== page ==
MMS 2011: Day Two
First up today, breakfast! The off to the first of two keynote speeches.
The key note presentation by Brad Anderson was very motivating, with great sneak peeks and tech demos of packages which are currently in beta and RC status. Heavily emphasized was the power of cloud computing, specifically private clouds. Working with MS Hyper-V, we witnessed how easy it is to deploy multiple cloud infrastructures, spanning multiple host types, such as Hyper-V, VMWare ESX, and even Citrix Xen. The highlight of the demo, at least to me, was the easy addition of resources to an existing cloud, all right within the next release of SCVMM.
Monitoring via SCOM 2012 was also highlighted, with the ability to see right down to the hardware level of the hosts, as well as the presentation of dashboards, both natively within the SCOM console, and via a Sharepoint 2010 page. The overall ease of creating dashboards within SCOM 2012 has been increased greatly over that of SCOM 2007 R2; dashboards can created in a few minutes, with information gathered from a variety of resources. Manager and director types will eat this up, since they will have a one-page, at-a-glance view into the state and health of the infrastructure or end-to-end view of the applications their teams are charged with monitoring and maintaining.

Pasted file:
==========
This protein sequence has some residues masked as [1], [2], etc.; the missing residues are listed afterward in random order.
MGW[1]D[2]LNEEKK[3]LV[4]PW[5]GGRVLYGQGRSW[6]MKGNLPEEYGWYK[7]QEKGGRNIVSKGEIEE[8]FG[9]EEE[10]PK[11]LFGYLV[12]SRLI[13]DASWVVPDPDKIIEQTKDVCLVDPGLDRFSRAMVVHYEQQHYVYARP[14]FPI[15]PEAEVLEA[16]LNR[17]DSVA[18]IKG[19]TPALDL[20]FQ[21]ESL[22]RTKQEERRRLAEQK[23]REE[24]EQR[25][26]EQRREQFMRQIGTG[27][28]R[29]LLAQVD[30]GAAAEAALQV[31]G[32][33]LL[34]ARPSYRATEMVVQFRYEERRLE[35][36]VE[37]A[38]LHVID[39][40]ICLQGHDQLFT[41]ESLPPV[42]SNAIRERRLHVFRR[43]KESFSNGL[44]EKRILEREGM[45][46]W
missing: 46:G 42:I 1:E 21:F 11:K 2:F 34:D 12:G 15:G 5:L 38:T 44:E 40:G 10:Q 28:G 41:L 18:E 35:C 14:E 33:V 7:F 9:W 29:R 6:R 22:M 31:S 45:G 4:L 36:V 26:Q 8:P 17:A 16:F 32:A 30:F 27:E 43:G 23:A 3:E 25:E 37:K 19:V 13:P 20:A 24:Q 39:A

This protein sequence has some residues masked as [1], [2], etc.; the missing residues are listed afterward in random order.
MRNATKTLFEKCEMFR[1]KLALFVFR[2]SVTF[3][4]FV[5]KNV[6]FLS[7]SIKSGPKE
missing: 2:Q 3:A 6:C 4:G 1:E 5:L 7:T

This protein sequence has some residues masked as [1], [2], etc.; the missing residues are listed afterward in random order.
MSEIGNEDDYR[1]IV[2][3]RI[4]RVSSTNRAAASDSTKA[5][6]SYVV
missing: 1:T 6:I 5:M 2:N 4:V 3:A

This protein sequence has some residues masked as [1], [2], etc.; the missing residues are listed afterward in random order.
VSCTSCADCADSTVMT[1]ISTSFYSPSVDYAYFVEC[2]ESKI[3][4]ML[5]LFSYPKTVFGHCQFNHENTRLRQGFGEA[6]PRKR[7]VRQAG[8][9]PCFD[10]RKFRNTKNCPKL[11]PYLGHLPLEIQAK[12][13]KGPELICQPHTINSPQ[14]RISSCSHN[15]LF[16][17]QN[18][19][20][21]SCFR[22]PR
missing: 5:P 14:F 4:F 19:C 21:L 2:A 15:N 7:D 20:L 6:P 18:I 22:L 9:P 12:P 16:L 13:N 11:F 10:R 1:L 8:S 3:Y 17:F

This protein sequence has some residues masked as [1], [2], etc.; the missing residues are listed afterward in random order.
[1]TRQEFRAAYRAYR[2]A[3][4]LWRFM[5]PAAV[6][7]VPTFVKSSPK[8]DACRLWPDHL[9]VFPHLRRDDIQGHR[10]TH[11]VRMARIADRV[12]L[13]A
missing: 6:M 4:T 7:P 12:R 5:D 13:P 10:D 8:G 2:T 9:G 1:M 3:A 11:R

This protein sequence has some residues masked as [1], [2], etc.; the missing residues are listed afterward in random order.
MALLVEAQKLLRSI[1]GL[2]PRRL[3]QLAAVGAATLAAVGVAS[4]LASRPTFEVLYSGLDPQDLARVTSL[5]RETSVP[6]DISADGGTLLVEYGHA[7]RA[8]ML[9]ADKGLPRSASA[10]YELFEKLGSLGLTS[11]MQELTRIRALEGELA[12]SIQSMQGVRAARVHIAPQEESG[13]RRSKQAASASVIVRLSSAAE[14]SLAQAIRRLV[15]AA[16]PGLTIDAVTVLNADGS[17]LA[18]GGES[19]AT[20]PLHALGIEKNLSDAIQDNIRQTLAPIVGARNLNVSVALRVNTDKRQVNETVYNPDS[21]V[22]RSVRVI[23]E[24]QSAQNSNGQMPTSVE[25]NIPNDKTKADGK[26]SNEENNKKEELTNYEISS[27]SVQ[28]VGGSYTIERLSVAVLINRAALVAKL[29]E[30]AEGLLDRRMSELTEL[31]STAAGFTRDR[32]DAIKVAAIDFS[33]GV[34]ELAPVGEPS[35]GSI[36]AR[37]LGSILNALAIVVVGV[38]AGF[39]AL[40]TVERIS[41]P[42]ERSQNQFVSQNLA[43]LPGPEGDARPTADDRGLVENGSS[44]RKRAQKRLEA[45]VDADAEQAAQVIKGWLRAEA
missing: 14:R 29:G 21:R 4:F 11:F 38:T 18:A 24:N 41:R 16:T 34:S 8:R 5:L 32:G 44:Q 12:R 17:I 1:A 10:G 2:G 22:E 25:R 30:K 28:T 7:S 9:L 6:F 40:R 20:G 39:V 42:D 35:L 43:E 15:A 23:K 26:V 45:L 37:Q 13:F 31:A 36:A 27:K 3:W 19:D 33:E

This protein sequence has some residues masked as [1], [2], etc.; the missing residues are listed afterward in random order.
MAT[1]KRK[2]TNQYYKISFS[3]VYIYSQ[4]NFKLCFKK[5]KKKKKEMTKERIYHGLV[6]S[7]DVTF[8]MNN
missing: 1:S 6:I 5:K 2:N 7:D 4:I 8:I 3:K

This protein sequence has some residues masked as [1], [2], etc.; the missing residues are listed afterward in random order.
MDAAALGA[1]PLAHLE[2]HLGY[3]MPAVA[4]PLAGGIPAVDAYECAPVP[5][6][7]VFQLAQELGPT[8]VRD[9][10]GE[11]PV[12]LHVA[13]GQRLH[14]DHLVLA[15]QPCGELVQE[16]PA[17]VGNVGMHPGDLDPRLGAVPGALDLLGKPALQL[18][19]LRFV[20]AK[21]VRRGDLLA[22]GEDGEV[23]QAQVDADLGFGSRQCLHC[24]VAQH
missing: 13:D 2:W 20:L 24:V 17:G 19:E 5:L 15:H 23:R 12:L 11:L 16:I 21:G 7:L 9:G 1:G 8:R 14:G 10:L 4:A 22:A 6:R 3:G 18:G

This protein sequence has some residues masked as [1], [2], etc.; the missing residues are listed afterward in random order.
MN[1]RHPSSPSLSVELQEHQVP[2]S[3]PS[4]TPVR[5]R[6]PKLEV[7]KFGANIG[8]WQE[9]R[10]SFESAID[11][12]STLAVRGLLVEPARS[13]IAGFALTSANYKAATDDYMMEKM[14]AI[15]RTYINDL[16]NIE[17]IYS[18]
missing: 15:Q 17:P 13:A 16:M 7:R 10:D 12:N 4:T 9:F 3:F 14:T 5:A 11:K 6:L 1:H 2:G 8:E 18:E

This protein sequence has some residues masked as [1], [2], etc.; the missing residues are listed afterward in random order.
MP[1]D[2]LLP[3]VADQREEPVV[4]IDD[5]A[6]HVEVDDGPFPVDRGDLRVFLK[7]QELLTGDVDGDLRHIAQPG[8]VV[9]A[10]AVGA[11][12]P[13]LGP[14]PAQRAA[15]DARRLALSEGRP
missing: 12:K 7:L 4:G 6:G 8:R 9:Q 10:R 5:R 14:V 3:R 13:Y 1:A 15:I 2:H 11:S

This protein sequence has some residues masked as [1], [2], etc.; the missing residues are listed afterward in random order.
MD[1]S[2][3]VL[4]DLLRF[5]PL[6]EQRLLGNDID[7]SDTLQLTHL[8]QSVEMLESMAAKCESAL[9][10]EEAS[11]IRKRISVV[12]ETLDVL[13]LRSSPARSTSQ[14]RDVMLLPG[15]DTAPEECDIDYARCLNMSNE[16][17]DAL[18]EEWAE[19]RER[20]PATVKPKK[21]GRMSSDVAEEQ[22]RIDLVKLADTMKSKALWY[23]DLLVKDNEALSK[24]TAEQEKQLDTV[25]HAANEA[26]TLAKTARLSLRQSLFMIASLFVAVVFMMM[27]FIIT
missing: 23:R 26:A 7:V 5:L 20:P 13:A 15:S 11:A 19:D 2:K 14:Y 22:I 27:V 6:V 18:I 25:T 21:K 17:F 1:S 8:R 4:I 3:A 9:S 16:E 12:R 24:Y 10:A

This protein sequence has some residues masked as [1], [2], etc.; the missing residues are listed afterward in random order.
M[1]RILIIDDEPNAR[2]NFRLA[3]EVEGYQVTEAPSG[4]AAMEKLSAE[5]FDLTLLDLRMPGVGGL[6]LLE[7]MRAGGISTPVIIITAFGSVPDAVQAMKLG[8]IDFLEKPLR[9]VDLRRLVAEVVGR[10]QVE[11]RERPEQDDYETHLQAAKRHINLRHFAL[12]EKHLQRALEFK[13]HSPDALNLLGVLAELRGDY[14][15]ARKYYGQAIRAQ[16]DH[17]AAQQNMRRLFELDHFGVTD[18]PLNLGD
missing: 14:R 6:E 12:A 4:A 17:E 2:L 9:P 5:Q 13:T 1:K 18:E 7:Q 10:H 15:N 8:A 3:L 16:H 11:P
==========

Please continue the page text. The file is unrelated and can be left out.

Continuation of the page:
I just left the presentation on System Center Service Manager. Another great introductory lecture, we were shown how SCSM can be extended, with a minimum of fuss. The demonstrator not only utilized his test servers, but also showed us how things function in production at Redmond, from the initial user ticket creation, all the way through tier 1 incident resolution.
The process of extending Service Manager is very intuitive, and if you've had any experience in scripting or programming in a Visual Studio type of environment, you should have no problem at all either modifying the canned forms, or creating entirely new forms. In a nutshell, it's as easy as creating your database fields, dropping controls on the form, and then binding the forms to the database fields to create a basic form.
Another good for today: Using MED-V to solve Windows 7 application compatibility. Tim Crabb and Mike Newsom did an excellent presentation regarding why you shouldn't let application compatibility stop your enterprise from migrating to Windows 7. With an estimated savings between $34 - $243 per machine upgraded, why would you not upgrade. I can tell you we are working hard at my office to get the last compatibility hold out resolved.
The demos for MED-V v2 were quite well done, and each one showed how easy it can be to do some very quick deployment of MED-V and your troubled apps to Windows 7.
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